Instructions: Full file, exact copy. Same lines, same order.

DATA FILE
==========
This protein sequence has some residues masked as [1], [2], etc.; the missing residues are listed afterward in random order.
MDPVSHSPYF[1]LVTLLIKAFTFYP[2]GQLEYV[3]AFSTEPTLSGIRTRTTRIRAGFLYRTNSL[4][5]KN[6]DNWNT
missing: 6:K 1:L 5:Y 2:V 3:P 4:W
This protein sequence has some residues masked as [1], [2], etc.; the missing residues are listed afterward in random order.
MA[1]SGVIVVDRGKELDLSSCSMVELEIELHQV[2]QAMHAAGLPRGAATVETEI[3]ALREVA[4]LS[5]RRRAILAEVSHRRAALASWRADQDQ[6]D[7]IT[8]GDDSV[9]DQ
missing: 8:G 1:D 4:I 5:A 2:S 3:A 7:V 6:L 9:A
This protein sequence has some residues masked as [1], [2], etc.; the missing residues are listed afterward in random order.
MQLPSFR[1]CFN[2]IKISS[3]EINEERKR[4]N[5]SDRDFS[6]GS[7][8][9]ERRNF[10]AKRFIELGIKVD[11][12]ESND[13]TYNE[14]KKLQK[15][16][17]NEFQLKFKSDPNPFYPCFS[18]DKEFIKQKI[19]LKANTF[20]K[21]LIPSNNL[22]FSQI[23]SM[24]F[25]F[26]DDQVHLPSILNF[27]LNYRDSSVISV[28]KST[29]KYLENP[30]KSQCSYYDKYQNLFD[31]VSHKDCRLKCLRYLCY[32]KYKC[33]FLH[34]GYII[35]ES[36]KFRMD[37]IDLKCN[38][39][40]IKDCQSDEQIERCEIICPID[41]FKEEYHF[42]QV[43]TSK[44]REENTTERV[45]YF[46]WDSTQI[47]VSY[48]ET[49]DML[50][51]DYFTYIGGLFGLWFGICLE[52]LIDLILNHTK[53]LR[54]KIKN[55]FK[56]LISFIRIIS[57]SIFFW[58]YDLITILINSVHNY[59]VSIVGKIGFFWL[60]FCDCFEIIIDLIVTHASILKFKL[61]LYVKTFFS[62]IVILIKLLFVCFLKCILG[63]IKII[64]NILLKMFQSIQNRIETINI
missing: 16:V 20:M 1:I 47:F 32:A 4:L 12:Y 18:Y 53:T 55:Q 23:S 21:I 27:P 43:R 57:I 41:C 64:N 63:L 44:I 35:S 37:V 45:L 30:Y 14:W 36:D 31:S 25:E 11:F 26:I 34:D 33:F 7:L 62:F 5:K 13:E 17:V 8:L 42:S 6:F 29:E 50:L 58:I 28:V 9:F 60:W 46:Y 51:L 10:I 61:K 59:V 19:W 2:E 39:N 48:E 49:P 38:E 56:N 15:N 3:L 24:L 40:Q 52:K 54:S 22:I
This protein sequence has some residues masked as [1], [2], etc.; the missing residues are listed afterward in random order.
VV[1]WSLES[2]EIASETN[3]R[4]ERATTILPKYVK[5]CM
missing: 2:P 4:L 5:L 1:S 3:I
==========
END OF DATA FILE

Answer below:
This protein sequence has some residues masked as [1], [2], etc.; the missing residues are listed afterward in random order.
MDPVSHSPYF[1]LVTLLIKAFTFYP[2]GQLEYV[3]AFSTEPTLSGIRTRTTRIRAGFLYRTNSL[4][5]KN[6]DNWNT
missing: 6:K 1:L 5:Y 2:V 3:P 4:W
This protein sequence has some residues masked as [1], [2], etc.; the missing residues are listed afterward in random order.
MA[1]SGVIVVDRGKELDLSSCSMVELEIELHQV[2]QAMHAAGLPRGAATVETEI[3]ALREVA[4]LS[5]RRRAILAEVSHRRAALASWRADQDQ[6]D[7]IT[8]GDDSV[9]DQ
missing: 8:G 1:D 4:I 5:A 2:S 3:A 7:V 6:L 9:A
This protein sequence has some residues masked as [1], [2], etc.; the missing residues are listed afterward in random order.
MQLPSFR[1]CFN[2]IKISS[3]EINEERKR[4]N[5]SDRDFS[6]GS[7][8][9]ERRNF[10]AKRFIELGIKVD[11][12]ESND[13]TYNE[14]KKLQK[15][16][17]NEFQLKFKSDPNPFYPCFS[18]DKEFIKQKI[19]LKANTF[20]K[21]LIPSNNL[22]FSQI[23]SM[24]F[25]F[26]DDQVHLPSILNF[27]LNYRDSSVISV[28]KST[29]KYLENP[30]KSQCSYYDKYQNLFD[31]VSHKDCRLKCLRYLCY[32]KYKC[33]FLH[34]GYII[35]ES[36]KFRMD[37]IDLKCN[38][39][40]IKDCQSDEQIERCEIICPID[41]FKEEYHF[42]QV[43]TSK[44]REENTTERV[45]YF[46]WDSTQI[47]VSY[48]ET[49]DML[50][51]DYFTYIGGLFGLWFGICLE[52]LIDLILNHTK[53]LR[54]KIKN[55]FK[56]LISFIRIIS[57]SIFFW[58]YDLITILINSVHNY[59]VSIVGKIGFFWL[60]FCDCFEIIIDLIVTHASILKFKL[61]LYVKTFFS[62]IVILIKLLFVCFLKCILG[63]IKII[64]NILLKMFQSIQNRIETINI
missing: 16:V 20:M 1:I 47:F 32:A 4:L 12:Y 18:Y 53:T 55:Q 23:S 21:I 27:P 43:R 57:I 41:C 64:N 63:L 44:I 35:S 37:V 45:L 30:Y 14:W 36:D 31:S 25:E 11:F 26:I 34:D 33:F 7:L 62:F 5:K 13:E 17:V 8:L 42:S 6:F 29:E 50:L 58:I 28:V 9:F 60:W 46:Y 51:L 10:I 61:K 59:V 19:W 2:E 39:N 48:E 49:P 38:E 56:N 15:N 3:L 24:L 40:Q 52:K 54:S 22:I
This protein sequence has some residues masked as [1], [2], etc.; the missing residues are listed afterward in random order.
VV[1]WSLES[2]EIASETN[3]R[4]ERATTILPKYVK[5]CM
missing: 2:P 4:L 5:L 1:S 3:I